This endangered green sea turtle, about two years old and too young for the staff to know yet whether it is male or female, is infected with fibropapillomatosis, a potentially deadly disease caused by a type of herpes virus.

    Experts still don’t understand quite how the virus spreads, or what causes it, though some research has pointed to agricultural runoff, pollution and global warming.

    As the population of green sea turtles rebounds in and around the Florida Keys, cases of fibropapillomatosis have exploded too, filling the corridors of the United States’ oldest rescue and rehab facility, known simply as the Turtle Hospital.

    “When I first started here 20 years ago, I would do six to eight of these a month,” says veterinarian Doug Mader, as he injects a local anaesthetic, then cuts off the cauliflower-like growths with a carbon dioxide laser.

  7. Asteroid to Flyby Earth On March 5 at a close distance...

    Hard hats at the ready – because an asteroid is going to fly past Earth on March 5, 2016, and while there’s essentially no chance of it hitting us, it will come remarkably close to our planet. Asteroid 2013 TX68 will swing by at a distance of between 14 million kilometers (9 million miles) and 17,000 kilometers (11,000 miles) – which is lower than the orbit of geostationary satellites. It’s pretty unlikely it’ll hit anything in orbit as it sails by, though. The asteroid has only been tracked for a few years, which is why there is such a large range of uncertainty in the distance from Earth it will fly past, as its exact orbital parameters aren’t known. Nonetheless, astronomers have been able to essentially rule out the chance of an impact, either now or on future flybys. When the asteroid swings back around on September 28, 2017, it will have a one in 250 million chance of hitting us, while further flybys in 2046 and 2097 have even lower chances of an impact. "The possibilities of collision on any of the three future flyby dates are far too small to be of any real concern," said Paul Chodas, manager of NASA’s Center for NEO Studies (CNEOS) in California, in a statement. "I fully expect any future observations to reduce the probability even more."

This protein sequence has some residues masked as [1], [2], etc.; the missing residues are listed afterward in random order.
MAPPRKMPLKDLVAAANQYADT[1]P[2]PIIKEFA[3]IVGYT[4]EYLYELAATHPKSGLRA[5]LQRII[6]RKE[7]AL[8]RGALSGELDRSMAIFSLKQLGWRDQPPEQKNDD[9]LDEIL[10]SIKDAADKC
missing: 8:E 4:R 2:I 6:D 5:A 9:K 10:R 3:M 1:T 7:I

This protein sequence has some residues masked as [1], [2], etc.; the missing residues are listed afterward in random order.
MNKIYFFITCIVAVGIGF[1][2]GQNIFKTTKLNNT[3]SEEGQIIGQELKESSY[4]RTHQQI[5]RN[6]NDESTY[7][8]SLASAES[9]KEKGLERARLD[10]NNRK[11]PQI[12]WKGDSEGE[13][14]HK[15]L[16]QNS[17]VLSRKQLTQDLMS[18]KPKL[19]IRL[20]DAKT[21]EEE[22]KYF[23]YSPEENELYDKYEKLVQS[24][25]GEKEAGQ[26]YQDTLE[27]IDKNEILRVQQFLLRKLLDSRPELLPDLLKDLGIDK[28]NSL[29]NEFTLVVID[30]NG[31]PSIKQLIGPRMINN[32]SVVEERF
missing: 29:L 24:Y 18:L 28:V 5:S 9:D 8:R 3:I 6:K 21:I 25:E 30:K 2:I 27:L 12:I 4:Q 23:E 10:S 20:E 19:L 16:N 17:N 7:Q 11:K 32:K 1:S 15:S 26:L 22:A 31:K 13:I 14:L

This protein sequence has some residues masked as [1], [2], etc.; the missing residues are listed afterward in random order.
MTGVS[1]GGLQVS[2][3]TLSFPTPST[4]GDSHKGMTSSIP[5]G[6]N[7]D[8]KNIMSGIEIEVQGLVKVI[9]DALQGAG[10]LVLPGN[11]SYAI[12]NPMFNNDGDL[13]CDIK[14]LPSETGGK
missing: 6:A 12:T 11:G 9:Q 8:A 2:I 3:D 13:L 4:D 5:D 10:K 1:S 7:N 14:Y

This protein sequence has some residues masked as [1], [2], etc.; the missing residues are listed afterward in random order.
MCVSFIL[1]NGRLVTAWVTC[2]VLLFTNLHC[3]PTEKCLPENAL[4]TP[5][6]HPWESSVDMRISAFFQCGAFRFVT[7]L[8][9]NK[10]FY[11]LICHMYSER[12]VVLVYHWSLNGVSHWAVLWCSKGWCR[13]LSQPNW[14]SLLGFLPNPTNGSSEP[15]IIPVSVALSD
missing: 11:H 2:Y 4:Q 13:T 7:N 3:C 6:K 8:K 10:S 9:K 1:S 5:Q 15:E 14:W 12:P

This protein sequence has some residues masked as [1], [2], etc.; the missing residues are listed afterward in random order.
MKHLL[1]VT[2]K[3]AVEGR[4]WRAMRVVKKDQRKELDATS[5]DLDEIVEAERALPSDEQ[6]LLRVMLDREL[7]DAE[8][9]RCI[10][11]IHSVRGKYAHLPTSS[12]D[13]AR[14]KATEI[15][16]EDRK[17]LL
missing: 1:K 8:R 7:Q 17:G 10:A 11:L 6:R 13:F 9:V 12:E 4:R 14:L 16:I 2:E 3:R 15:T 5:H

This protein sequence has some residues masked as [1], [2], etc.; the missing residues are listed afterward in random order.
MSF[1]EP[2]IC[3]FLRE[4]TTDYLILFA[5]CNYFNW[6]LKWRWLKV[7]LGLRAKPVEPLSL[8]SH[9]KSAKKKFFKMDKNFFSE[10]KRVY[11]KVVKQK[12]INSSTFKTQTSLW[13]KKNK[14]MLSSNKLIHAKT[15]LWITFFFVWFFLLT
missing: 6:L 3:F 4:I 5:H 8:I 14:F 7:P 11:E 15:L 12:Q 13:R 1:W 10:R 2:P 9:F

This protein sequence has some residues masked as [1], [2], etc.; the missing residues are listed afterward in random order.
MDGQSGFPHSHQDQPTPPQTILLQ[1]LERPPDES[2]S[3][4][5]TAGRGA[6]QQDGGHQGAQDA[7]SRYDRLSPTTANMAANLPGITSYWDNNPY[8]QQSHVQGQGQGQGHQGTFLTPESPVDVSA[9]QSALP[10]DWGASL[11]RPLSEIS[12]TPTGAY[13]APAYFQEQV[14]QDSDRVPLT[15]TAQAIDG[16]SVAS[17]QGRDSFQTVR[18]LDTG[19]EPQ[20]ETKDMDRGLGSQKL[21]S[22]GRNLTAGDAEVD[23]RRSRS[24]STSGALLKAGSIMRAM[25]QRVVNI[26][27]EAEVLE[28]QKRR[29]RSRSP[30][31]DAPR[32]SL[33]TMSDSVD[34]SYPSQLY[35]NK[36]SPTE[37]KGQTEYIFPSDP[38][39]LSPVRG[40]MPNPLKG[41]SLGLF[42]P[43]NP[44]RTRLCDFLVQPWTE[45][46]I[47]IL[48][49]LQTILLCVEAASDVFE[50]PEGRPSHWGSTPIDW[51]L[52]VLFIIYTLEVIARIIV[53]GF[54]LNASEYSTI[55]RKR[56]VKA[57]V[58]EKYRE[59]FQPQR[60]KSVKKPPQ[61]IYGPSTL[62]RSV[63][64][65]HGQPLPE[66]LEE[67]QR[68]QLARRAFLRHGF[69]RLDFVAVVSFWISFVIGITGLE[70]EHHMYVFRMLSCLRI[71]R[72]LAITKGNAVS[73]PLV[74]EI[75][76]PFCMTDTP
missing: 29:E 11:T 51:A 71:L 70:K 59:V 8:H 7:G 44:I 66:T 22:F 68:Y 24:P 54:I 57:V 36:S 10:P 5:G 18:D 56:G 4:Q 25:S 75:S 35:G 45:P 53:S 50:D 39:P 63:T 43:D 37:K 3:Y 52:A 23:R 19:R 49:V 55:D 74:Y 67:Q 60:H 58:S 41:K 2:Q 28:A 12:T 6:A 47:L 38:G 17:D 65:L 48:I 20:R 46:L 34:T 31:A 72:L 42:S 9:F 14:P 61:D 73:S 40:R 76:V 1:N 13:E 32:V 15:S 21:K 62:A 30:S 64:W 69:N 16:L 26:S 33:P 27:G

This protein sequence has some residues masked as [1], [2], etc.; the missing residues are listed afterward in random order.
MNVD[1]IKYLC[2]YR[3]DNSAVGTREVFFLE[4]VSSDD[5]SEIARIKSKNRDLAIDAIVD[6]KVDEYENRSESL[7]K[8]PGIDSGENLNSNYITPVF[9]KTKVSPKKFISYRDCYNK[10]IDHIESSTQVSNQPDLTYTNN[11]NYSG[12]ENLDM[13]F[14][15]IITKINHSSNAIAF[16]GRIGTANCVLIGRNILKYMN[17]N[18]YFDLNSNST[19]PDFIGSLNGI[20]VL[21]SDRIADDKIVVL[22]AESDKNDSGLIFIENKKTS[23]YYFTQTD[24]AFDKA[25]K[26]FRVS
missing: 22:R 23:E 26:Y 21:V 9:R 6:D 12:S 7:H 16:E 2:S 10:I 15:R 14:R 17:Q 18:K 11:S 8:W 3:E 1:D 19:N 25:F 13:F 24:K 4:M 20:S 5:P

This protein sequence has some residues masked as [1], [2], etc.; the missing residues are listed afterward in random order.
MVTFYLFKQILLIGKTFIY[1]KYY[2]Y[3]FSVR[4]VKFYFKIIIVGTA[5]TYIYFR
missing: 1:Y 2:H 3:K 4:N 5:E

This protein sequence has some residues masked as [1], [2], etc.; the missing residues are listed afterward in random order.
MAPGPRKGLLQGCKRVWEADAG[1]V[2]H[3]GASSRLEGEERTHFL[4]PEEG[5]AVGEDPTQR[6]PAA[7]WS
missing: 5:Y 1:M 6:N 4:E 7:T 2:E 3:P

8. The Supreme Court has agreed to halt enforcement of President Barack Obama's sweeping plan to address climate change until after legal challenges are resolved...

    The surprising move on Tuesday is a blow to the administration and a victory for the coalition of 27 mostly Republican-led states and industry opponents that call the regulations "an unprecedented power grab."

    By temporarily freezing the rule the high court's order signals that opponents have made a strong argument against the plan. A federal appeals court last month refused to put it on hold.

    The plan aims to stave off the worst predicted impacts of climate change by reducing carbon dioxide emissions at existing power plants by about one-third by 2030.

    Appellate arguments are set to begin June 2.

  9. The Zimbabwean government on Tuesday issued an urgent appeal for donation of more than 1.5 billion US dollars to finance the import of emergency grains and rehabilitation of irrigation infrastructure...

    Zimbabwe, with farming as a prime source of revenue, has been suffering a prolonged drought triggered by the El Nino effects. The drought is believed to be the worst drought in the country in 60 years.

    As rainfall diminished, crops wilted and cattle starved, and farmers, who make up the 70 percent of Zimbabwe's population, faced serious challenges of survival.

    The country's Vice President Emmerson Mnangagwa told a fund-raising event in Harare, the national capital of Zimbabwe, that the government intended to import 1.4 million tonnes of grains throughout the year to feed the at least 3 million Zimbabweans affected by the drought. Part of the money raised will be used to fix the dilapidated irrigation systems.

    The Zimbabwean President Robert Mugabe last week declared a "state of disaster" in drought-hit agricultural regions, a move aimed at boosting the inflow of aid and reaching the targeted population efficiently.

  10. Un sismo de magnitud 6,6 sacudió hoy la región centro-norte de Chile, sin que se registraran víctimas, informó el Centro Sismológico Nacional (CSN)...

    El fenómeno, que se prolongó por unos 20 segundos, tuvo su epicentro 42 kilómetros al oeste de la ciudad de Ovalle y a 17 kilómetros de profundidad, informó DPA.

    La Oficina Nacional de Emergencia (Onemi), en tanto, informó esta noche que el sismo provocó cortes parciales del fluido eléctrico en Ovalle, ubicada a poco más de 400 kilómetros al norte de Santiago de Chile.

    Por su parte, el Servicio Hidrográfico y Oceanográfico de la Armada (SHOA) desestimó la posibilidad de un tsunami en las costas chilenas.